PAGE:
North Leverton St Martin


The churchyard in 1886.
© Crown Copyright and
Database Right 2016.
Ordnance Survey
(Digimap Licence)

The churchyard, according to earlier terriers measured 3 roods and 16 perches before its extension. It is now rectangular in shape with the church offset to the west side, and is entered by a bridge over 'The Beck.' Originally it appears to have been square in shape with the church roughly centrally placed.

It contains the War Graves marker of Private Fred Sharpe whose body was returned to his village after the money was raised by public subscription. He had emigrated to Canada but returned on the outbreak of war, as did many young men from Great Britain. He was recruited to the 78th Canadian Infantry Battalion which was recruited and mobilized in Winnipeg, August 1915. The battalion left Halifax on the 'Empress of Britain' in May 1916 and arrived in France on 12th August 1916. He died in January 1917 aged 26.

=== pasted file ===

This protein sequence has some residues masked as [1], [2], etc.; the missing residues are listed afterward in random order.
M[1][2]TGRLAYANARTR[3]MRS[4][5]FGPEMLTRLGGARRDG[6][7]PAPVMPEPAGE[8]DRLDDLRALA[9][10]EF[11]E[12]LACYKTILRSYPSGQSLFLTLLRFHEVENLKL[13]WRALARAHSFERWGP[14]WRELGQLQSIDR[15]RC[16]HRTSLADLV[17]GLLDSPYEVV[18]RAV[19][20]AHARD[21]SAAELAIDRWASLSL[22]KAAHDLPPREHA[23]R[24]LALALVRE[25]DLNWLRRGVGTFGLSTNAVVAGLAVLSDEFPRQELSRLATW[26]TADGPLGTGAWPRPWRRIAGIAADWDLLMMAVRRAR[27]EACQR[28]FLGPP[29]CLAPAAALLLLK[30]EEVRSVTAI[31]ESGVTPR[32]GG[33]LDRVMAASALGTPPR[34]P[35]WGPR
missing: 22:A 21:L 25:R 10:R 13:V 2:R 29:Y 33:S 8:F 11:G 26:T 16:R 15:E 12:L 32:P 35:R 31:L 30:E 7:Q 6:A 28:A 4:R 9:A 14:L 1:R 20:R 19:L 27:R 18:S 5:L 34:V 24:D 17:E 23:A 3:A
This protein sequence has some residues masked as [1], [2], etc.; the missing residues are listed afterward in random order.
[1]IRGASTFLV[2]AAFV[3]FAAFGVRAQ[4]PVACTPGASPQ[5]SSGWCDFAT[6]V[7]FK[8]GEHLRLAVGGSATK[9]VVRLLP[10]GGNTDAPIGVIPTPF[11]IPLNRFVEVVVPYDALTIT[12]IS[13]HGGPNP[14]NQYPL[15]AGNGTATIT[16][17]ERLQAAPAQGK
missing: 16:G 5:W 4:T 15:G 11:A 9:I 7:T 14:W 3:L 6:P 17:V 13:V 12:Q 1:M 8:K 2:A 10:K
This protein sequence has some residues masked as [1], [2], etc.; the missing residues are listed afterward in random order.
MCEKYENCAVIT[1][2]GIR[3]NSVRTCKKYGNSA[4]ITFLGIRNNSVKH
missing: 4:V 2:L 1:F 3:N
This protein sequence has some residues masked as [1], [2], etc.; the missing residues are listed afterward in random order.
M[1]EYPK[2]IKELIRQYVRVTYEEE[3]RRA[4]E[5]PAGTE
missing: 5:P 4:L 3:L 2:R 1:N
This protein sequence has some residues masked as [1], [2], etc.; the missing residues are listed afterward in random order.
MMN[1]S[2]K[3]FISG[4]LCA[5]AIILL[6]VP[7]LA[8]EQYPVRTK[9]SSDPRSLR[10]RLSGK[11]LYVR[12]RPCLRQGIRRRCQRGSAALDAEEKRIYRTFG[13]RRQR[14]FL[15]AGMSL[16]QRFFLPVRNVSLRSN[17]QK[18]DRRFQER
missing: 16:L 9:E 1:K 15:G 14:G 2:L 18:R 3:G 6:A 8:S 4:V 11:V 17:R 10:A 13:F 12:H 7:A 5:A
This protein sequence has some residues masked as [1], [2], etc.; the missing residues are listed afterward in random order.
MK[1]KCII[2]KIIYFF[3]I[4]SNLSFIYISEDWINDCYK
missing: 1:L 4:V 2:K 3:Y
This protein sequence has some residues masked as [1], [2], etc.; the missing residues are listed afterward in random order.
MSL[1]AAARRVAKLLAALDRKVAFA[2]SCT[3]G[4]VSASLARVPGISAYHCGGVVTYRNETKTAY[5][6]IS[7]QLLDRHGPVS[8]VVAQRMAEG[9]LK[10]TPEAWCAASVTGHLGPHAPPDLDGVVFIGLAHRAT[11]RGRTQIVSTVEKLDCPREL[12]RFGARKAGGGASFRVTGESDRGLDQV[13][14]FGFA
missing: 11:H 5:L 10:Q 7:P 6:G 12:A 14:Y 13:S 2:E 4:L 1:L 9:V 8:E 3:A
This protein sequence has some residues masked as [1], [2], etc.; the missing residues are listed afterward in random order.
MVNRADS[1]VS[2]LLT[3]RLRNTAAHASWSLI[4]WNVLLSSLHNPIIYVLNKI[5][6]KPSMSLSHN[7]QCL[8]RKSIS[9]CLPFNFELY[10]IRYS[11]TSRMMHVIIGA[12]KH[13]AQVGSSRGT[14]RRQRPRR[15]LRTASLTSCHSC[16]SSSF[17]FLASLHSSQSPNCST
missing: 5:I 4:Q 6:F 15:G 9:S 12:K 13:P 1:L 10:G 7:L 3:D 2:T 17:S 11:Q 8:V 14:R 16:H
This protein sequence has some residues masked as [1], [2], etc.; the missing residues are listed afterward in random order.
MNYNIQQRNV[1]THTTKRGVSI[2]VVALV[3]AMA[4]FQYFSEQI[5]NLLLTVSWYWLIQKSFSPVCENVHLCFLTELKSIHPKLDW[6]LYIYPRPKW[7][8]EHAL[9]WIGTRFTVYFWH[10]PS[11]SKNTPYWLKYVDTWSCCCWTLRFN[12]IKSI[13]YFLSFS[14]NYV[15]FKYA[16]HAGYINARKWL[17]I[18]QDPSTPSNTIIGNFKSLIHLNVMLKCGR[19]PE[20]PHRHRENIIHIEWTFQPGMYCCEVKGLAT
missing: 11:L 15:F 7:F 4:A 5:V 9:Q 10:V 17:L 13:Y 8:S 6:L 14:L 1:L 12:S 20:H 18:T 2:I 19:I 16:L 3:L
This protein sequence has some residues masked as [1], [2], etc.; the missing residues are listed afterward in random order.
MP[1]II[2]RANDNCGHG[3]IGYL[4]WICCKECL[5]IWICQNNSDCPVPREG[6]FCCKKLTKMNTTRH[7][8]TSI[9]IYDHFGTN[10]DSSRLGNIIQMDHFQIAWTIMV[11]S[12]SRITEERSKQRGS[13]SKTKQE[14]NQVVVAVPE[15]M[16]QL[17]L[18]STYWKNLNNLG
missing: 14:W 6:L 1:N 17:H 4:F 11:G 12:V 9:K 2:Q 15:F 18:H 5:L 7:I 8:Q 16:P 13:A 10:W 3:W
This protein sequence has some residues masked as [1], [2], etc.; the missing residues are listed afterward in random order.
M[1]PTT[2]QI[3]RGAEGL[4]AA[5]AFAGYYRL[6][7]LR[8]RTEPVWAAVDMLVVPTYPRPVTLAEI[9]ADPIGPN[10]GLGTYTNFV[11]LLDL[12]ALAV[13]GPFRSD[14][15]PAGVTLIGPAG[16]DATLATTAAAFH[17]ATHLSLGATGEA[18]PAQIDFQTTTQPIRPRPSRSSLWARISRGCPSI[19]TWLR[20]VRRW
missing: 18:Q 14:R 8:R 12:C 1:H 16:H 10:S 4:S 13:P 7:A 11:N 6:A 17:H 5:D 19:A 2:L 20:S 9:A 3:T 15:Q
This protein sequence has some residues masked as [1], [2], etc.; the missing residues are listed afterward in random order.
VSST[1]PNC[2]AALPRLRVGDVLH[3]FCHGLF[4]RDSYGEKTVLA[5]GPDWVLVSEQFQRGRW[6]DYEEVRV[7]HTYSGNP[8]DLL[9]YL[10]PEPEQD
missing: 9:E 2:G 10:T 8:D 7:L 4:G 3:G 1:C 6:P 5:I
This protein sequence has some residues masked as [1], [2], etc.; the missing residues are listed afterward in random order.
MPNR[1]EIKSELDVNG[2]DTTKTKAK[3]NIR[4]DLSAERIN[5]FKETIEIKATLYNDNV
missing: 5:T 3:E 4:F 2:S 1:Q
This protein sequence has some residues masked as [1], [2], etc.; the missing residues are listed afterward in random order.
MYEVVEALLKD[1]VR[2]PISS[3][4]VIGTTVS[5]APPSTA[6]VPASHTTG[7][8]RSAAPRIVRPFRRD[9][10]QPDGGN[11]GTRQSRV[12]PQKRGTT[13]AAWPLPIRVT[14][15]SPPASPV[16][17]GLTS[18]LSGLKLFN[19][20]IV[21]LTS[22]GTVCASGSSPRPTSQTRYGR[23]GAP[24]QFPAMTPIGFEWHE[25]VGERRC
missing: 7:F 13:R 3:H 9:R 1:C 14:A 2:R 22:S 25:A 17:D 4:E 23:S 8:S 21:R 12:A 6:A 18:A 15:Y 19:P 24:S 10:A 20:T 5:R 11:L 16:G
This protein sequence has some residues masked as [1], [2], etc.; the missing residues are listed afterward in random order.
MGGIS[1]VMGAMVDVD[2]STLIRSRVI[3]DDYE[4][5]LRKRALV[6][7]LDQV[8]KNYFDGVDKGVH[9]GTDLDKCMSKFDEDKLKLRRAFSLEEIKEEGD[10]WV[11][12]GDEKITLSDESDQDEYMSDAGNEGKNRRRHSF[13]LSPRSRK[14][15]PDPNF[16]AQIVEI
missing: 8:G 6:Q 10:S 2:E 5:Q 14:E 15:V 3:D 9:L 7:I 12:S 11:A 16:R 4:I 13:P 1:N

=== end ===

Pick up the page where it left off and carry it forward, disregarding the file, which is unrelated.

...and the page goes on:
On the Roll of Honour in the church another Sharpe of the 'CEF' who survived is listed along with two other Sharpes in British regiments.

Two vicars, Henry Ives Bailey and Roy Wagstaff are buried in the churchyard.

A faculty was granted in 1957 for the consecration and enlarging of the churchyard and for further levelling in 1967. The section marked 'Garden of Rememberance' was sanctioned by a faculty in 1987. It is a small grassed area delineated by a stone border on the south side of the tower. It is now a large area adjoining private land which is kept as a grassed area. To the north side is a lane and here the hedge has a gap. The old vicarage, replaced in the mid 19th century, lay in this direction. The area is mostly grassed and has some fine mature trees, especially to the south.